Treatment for kidney cancer depends on its characteristics and stage, as well as on the patient’s overall health, preferences, and goals. Our team will work with you to determine the best treatment strategy for your cancer.
UT Southwestern Medical Center offers a range of evidence-based treatments for kidney cancer. They include:
- Surgery to remove either the cancerous part of a kidney (partial nephrectomy) or an entire kidney (radical nephrectomy). Learn more about surgery for genitourinary cancers.
- Complex surgery to treat some tumors. Some of these surgeries involve removing tumor extensions in the inferior vena cava, the primary vein that drains blood from most organs.
- Radiofrequency ablation (RFA), a localized therapy that destroys cancerous cells by heating them with high-frequency radio waves.
- Targeted therapies, which include drugs that attack kidney cancer at the molecular level, are classified into blockers of angiogenesis (which starve the tumor of blood) and blockers of the cellular protein mTOR (or mTORC1, a protein implicated in making proteins inside the cell). Angiogenesis blockers include drugs like sunitinib, sorafenib, pazopanib, axitinib, cabozantinib, and levantinib. mTORC1 blockers include 2 drugs: temsirolimus and everolimus.
- A key question is which are the cancers that are most likely to respond to a particular therapy. Investigators at UTSW were the first to discover that the gene TSC1, which regulates mTORC1, is mutated in clear cell RCC, and that it may predict for responsiveness to mTORC1 blockers (Kucejova et al., Mol Cancer Res, 2011).
- Arguably, the most important target for drug development in kidney cancer is the HIF-2 protein, a master switch in cancer cells. UTSW investigators, who were the first to discover HIF-2, identified a weakness in the protein that they successfully exploited to develop chemicals that can block HIF-2. This led to the founding of Peloton Therapeutics, a small biotech company located in the UTSW BioCenter, and the development of a first-in-class drug that blocks HIF-2. UTSW investigators showed that blocking HIF-2 is effective against 50 percent of human kidney cancers implanted in mice (Chen et al., Nature 2016). Importantly, the HIF-2 blocking drug is now in clinical trials at UTSW and elsewhere. Press Release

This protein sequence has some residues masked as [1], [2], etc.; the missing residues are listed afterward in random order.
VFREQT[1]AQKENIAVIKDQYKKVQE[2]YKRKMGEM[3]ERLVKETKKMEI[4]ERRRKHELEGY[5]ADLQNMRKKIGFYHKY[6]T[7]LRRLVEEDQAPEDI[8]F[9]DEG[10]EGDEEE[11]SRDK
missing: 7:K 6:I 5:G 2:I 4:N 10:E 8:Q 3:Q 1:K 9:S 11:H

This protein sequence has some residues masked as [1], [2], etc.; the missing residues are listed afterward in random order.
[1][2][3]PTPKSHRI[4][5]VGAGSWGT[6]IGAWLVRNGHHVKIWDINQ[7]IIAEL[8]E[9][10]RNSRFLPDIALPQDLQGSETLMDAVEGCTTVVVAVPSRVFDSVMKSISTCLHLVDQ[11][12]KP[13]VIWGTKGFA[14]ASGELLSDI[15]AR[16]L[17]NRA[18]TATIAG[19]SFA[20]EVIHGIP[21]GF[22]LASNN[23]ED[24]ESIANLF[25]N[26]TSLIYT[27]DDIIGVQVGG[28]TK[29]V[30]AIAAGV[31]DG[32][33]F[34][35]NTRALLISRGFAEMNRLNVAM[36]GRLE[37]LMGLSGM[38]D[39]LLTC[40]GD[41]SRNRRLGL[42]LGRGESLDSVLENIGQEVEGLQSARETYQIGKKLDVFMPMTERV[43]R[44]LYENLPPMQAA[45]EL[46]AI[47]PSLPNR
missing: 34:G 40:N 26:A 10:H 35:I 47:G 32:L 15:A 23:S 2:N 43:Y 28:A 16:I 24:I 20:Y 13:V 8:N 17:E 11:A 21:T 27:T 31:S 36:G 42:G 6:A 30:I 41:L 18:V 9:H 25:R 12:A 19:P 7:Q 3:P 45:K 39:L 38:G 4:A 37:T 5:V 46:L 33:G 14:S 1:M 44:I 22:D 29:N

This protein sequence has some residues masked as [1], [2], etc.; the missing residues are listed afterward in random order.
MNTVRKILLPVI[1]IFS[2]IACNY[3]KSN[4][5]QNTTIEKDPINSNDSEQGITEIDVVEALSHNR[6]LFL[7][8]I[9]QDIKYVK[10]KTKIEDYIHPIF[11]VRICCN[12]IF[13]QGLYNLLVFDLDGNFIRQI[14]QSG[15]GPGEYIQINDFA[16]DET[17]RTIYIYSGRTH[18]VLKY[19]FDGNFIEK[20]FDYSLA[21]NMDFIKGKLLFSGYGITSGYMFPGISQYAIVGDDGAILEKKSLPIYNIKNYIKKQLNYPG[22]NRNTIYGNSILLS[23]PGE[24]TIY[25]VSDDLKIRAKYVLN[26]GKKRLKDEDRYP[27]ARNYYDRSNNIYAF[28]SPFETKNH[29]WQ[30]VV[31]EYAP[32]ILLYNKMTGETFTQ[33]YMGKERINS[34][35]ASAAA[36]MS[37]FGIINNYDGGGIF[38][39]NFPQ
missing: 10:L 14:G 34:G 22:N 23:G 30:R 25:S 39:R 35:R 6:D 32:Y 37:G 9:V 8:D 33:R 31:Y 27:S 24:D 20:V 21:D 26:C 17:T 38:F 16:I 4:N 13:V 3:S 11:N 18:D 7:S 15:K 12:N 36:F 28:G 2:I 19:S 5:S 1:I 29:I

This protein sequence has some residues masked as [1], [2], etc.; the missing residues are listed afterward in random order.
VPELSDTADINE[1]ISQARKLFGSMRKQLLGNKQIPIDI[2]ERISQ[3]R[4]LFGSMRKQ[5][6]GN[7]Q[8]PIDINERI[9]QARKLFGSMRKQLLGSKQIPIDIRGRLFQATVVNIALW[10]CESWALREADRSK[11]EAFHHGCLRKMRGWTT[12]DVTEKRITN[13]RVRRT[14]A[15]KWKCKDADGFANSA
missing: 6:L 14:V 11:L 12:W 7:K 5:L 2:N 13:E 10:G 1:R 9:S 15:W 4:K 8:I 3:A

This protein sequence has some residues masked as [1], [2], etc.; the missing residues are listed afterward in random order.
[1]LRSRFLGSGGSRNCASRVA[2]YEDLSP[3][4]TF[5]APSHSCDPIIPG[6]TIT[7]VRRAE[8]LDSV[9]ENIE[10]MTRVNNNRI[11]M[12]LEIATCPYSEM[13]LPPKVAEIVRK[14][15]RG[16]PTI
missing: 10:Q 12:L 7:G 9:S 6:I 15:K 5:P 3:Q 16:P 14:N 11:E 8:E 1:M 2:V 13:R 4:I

- Immunotherapy, which involves manipulating the patient’s immune system to attack the cancer cells, is a promising strategy. UT Southwestern offers the latest immunotherapies, such as checkpoint inhibitors (Nivolumab), as well as other proven treatments with a long track record, including interleukin-2 (IL-2), either alone or in combination with other therapies in clinical trials.
- UTSW investigators are leveraging Nobel prize-winning immunology research to develop new treatments for kidney cancer.
- Radiation therapy, a noninvasive and potentially definitive treatment that utilizes stereotactic ablative radiotherapy (SABR), pioneered at UT Southwestern to treat kidney cancer in different settings and currently being deployed for early-stage, inoperable, and metastatic kidney cancer, including tumors that extend into the veins. It also includes Intraoperative Radiation Therapy (IORT), a technique that allows physicians to directly treat during surgery the areas at highest risk of recurrence.
UT Southwestern conducts clinical trials that are carefully selected by a team of experts and aimed at improving the treatment of kidney cancer. Talk with your doctor to see if a clinical trial might be right for you.
Request an Appointment
To schedule a visit with a kidney cancer specialist at UT Southwestern’s facilities in Dallas or to learn more about our services, request an appointment or call 214-645-8300.